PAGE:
100 years in business
Published 9:10 am Wednesday, April 13, 2011
COURTLAND—Bob Edwards’ after-college plan involved returning home to the family business to get some experience to go along with his business management degree from James Madison University.
“I’m still getting that experience,” said Edwards, whose third-generation Courtland hardware store is celebrating its 100th year in business.
“I thought I was going to come back (for a little while),” he said about graduating from the college in Harrisonburg in 1979. “I had no plan, but wanted to get some management under my belt.”
Edwards learned the business from his dad, who learned from his dad.
“I grew up here working and pushing a broom,” he said.
Herbert Edwards and his brother, Will, opened Edwards Hardware on Sept. 1, 1911, next door to the current Courtland Town office building. The store burned down in the 1930s and was reopened at its current location on Main Street.
Herbert Edwards became ill and his brother took over sole operation of the store. After Bob Edwards’ father, the late Hank Edwards, returned from World War II in 1946, he worked for his uncle, eventually buying the business from him.
Hank Edwards owned the store until he passed in 2004 at age 88.
Over the years, the business expanded more than once. Edwards Hardware acquired the former Manry-Rawls building next door, knocked a hole in the wall and located its paint department there.
The store also expanded into the spot formerly occupied by McLemore Drug Store. An old smokehouse was torn down behind the store; the space is now occupied by the garden center and lumberyard.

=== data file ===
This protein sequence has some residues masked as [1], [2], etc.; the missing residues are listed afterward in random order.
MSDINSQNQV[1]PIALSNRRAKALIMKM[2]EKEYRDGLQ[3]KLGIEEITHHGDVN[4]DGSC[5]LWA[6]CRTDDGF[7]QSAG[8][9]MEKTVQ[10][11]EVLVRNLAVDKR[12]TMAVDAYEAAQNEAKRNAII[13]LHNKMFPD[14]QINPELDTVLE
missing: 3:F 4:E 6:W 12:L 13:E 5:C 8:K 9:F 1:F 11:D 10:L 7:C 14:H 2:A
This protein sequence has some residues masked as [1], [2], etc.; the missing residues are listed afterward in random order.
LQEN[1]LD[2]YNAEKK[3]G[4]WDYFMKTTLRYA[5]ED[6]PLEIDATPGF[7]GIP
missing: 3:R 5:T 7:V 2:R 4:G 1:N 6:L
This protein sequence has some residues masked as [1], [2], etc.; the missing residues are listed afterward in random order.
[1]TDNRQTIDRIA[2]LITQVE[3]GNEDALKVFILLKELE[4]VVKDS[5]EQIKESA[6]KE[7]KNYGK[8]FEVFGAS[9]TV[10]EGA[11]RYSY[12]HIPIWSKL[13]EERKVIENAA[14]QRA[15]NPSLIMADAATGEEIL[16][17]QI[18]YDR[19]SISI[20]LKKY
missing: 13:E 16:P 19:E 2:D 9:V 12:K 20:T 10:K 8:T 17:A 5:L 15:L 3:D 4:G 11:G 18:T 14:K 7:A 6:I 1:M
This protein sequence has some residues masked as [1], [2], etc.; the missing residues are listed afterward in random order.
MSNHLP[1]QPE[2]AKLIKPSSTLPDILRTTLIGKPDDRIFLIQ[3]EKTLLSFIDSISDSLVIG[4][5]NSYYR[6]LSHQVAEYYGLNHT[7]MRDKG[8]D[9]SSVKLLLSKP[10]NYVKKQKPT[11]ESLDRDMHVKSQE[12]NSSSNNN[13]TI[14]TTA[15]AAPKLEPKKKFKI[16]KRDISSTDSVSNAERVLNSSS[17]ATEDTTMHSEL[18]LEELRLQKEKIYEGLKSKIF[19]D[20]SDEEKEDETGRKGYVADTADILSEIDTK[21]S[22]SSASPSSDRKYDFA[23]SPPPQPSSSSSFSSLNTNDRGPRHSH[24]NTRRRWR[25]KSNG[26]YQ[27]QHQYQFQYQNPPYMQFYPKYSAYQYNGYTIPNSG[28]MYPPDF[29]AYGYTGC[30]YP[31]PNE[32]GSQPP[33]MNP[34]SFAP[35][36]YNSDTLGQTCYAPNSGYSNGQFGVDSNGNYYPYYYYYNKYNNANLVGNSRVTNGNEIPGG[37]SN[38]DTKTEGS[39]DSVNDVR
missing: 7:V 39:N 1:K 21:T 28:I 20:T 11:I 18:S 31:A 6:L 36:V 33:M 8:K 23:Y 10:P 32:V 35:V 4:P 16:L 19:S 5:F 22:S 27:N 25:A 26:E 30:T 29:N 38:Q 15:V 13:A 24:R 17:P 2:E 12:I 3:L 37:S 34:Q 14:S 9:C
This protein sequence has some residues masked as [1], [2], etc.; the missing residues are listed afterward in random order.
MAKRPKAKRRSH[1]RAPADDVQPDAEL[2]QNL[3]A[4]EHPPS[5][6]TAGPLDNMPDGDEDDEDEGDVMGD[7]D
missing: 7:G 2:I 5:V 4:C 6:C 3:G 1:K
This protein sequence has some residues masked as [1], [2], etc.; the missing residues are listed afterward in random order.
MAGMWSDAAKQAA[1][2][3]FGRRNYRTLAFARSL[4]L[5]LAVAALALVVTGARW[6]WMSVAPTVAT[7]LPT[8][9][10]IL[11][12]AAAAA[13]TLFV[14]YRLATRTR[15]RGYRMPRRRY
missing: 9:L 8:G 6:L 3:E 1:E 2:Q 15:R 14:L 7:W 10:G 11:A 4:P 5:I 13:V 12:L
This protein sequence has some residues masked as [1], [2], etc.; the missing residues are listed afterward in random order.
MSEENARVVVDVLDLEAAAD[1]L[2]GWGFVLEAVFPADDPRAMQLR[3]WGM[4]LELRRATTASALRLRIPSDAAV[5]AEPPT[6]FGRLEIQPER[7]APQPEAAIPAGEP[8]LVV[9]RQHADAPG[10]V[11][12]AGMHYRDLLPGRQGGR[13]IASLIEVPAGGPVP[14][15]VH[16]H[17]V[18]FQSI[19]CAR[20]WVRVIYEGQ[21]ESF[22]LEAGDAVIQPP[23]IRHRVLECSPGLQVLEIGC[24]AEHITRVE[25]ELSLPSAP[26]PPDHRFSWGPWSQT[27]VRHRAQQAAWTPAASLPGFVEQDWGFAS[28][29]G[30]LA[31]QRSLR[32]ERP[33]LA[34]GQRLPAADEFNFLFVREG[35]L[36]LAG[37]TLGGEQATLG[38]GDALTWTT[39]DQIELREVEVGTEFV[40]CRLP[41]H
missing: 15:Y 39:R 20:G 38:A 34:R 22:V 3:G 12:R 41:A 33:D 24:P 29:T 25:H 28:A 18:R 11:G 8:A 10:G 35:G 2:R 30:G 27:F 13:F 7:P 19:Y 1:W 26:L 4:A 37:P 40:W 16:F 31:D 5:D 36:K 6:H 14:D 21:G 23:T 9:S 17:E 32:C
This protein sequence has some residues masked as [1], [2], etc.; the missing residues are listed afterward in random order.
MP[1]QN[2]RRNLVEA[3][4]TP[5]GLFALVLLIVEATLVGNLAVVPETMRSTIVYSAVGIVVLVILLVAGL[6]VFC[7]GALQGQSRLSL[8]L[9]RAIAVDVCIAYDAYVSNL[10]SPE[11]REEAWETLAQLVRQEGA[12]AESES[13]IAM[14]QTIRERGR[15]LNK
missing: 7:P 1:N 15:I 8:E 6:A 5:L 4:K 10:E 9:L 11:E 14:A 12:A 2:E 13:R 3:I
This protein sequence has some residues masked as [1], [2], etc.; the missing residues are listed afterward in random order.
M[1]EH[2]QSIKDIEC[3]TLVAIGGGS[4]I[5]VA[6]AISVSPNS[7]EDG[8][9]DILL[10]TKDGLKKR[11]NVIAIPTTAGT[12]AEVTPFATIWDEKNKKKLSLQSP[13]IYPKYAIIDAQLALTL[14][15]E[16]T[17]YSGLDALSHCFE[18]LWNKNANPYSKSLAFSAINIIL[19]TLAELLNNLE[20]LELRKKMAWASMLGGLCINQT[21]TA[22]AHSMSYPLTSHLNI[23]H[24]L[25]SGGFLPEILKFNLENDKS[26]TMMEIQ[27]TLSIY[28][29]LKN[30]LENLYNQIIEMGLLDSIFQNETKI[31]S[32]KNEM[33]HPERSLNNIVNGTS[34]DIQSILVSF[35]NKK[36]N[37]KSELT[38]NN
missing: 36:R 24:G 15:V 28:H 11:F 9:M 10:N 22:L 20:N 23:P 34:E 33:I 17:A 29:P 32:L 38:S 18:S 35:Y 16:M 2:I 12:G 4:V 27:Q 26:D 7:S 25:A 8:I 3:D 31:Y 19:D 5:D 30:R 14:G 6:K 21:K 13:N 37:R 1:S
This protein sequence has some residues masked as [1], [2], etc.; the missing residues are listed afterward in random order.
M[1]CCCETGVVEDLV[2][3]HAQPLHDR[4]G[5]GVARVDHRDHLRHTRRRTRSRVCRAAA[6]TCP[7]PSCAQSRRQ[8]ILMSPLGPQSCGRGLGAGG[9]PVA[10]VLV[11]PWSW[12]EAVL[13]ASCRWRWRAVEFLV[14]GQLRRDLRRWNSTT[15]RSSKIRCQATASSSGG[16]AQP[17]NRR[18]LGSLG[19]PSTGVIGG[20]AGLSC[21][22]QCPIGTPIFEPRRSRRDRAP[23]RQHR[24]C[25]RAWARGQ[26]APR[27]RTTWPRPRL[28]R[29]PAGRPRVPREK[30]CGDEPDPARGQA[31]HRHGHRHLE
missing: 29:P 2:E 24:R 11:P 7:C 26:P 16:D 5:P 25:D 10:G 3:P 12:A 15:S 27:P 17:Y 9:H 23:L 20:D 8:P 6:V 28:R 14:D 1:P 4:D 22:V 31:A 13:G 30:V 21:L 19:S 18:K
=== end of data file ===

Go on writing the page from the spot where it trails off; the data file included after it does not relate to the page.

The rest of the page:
Edwards Hardware employs eight full- and part-time workers, including Ginger Lacasse, who has been there for 24 years.
“I enjoy the work,” said Lacasse, who works in the office, on the sales floor and wherever she’s needed.
She was also the caregiver for Bob Edwards’ mother, Margaret, who passed in June.
As for business, it’s not as brisk as Bob Edwards would like due to the economy and last year’s closing of International Paper in Franklin.
“Everybody was (hurting). Housing construction went in the tank,” he said.
Business was better from 2005 to 2007.
“The economy was booming,” Edwards said. “International Paper was going, housing was brisk, people were building.”
Whether or not Edwards Hardware will be operated by a fourth generation remains an unanswered question. Bob Edwards’ son, Paul, is studying economics at Virginia Military Institute.
“I don’t know,” Bob Edwards said about his son taking over the store. “He grew up here like I did.”
His daughter, Madison, a senior a Southampton Academy, plans to study equine management at St. Andrews Presbyterian College in Laurinburg, N.C.